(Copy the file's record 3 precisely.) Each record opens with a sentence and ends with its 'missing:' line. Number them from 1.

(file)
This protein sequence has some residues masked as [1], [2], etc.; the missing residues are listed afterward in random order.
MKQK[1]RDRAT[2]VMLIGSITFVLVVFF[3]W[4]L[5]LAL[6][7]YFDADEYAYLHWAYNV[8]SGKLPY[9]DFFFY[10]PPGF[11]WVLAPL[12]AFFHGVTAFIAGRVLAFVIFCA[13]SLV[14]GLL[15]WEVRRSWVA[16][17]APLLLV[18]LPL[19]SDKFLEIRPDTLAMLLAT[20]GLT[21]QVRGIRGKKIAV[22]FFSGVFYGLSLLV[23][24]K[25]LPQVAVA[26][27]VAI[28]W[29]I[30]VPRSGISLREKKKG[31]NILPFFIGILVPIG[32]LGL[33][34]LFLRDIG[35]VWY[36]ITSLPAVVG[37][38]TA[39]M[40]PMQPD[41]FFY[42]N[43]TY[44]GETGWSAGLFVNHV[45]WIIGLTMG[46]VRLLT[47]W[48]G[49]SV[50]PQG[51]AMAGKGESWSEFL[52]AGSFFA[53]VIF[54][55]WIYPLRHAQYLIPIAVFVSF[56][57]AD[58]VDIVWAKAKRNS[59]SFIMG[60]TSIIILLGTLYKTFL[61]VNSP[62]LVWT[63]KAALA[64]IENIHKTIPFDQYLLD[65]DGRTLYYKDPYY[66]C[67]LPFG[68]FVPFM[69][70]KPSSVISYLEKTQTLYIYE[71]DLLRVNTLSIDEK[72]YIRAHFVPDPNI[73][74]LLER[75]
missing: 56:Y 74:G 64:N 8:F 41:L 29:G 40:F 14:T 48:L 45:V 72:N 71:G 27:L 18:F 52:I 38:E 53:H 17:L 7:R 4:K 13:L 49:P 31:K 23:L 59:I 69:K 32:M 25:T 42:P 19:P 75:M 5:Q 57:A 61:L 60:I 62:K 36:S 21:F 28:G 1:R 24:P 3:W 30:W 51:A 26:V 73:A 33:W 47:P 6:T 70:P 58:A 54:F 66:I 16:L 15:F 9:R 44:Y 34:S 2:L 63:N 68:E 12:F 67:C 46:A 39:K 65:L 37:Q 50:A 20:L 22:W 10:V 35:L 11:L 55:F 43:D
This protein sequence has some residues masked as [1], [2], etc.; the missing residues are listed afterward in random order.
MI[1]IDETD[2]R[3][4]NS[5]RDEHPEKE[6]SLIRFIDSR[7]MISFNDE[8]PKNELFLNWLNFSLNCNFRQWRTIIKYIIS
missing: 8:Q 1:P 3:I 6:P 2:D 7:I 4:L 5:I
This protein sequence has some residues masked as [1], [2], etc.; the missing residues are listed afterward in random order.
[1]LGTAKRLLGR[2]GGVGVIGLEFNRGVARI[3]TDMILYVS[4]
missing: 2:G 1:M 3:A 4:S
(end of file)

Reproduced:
This protein sequence has some residues masked as [1], [2], etc.; the missing residues are listed afterward in random order.
[1]LGTAKRLLGR[2]GGVGVIGLEFNRGVARI[3]TDMILYVS[4]
missing: 2:G 1:M 3:A 4:S